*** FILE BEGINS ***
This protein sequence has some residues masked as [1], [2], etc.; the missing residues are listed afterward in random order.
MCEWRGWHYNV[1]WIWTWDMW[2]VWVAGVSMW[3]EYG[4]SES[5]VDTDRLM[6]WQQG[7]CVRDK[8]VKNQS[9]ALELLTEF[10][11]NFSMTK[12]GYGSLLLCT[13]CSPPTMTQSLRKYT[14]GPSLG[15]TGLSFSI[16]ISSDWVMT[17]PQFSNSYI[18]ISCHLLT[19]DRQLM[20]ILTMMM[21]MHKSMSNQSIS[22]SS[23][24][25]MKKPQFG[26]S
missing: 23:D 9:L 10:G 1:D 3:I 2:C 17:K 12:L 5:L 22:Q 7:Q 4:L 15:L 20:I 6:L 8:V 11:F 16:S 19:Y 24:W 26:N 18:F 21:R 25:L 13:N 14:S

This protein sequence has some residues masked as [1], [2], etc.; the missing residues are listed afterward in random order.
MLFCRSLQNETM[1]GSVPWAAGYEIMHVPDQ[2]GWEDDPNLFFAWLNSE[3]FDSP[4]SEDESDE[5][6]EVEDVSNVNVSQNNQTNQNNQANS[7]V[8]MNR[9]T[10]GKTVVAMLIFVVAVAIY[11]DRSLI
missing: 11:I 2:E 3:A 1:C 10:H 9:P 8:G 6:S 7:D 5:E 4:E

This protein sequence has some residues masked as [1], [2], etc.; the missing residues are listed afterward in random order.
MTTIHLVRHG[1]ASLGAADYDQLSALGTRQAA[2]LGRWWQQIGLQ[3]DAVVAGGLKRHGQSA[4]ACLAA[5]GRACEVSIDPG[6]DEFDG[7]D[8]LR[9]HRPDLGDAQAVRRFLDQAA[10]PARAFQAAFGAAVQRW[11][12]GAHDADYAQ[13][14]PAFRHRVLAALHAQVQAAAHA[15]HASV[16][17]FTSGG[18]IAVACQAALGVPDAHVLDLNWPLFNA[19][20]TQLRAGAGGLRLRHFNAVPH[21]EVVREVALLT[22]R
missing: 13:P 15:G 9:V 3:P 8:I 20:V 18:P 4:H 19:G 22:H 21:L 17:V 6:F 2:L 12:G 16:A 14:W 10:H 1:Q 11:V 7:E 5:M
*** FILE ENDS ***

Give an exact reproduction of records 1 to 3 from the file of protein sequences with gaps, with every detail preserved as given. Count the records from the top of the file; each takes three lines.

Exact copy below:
This protein sequence has some residues masked as [1], [2], etc.; the missing residues are listed afterward in random order.
MCEWRGWHYNV[1]WIWTWDMW[2]VWVAGVSMW[3]EYG[4]SES[5]VDTDRLM[6]WQQG[7]CVRDK[8]VKNQS[9]ALELLTEF[10][11]NFSMTK[12]GYGSLLLCT[13]CSPPTMTQSLRKYT[14]GPSLG[15]TGLSFSI[16]ISSDWVMT[17]PQFSNSYI[18]ISCHLLT[19]DRQLM[20]ILTMMM[21]MHKSMSNQSIS[22]SS[23][24][25]MKKPQFG[26]S
missing: 23:D 9:L 10:G 1:D 3:I 2:C 17:K 12:L 5:L 22:Q 7:Q 4:L 15:L 20:I 6:L 8:V 11:F 16:S 19:Y 24:W 26:N 18:F 21:R 25:L 13:N 14:S

This protein sequence has some residues masked as [1], [2], etc.; the missing residues are listed afterward in random order.
MLFCRSLQNETM[1]GSVPWAAGYEIMHVPDQ[2]GWEDDPNLFFAWLNSE[3]FDSP[4]SEDESDE[5][6]EVEDVSNVNVSQNNQTNQNNQANS[7]V[8]MNR[9]T[10]GKTVVAMLIFVVAVAIY[11]DRSLI
missing: 11:I 2:E 3:A 1:C 10:H 9:P 8:G 6:S 7:D 5:E 4:E

This protein sequence has some residues masked as [1], [2], etc.; the missing residues are listed afterward in random order.
MTTIHLVRHG[1]ASLGAADYDQLSALGTRQAA[2]LGRWWQQIGLQ[3]DAVVAGGLKRHGQSA[4]ACLAA[5]GRACEVSIDPG[6]DEFDG[7]D[8]LR[9]HRPDLGDAQAVRRFLDQAA[10]PARAFQAAFGAAVQRW[11][12]GAHDADYAQ[13][14]PAFRHRVLAALHAQVQAAAHA[15]HASV[16][17]FTSGG[18]IAVACQAALGVPDAHVLDLNWPLFNA[19][20]TQLRAGAGGLRLRHFNAVPH[21]EVVREVALLT[22]R
missing: 13:P 15:G 9:V 3:P 8:I 20:V 18:P 4:H 19:G 22:H 21:L 17:V 6:F 2:L 12:G 16:A 14:W 10:H 1:Q 11:V 7:E 5:M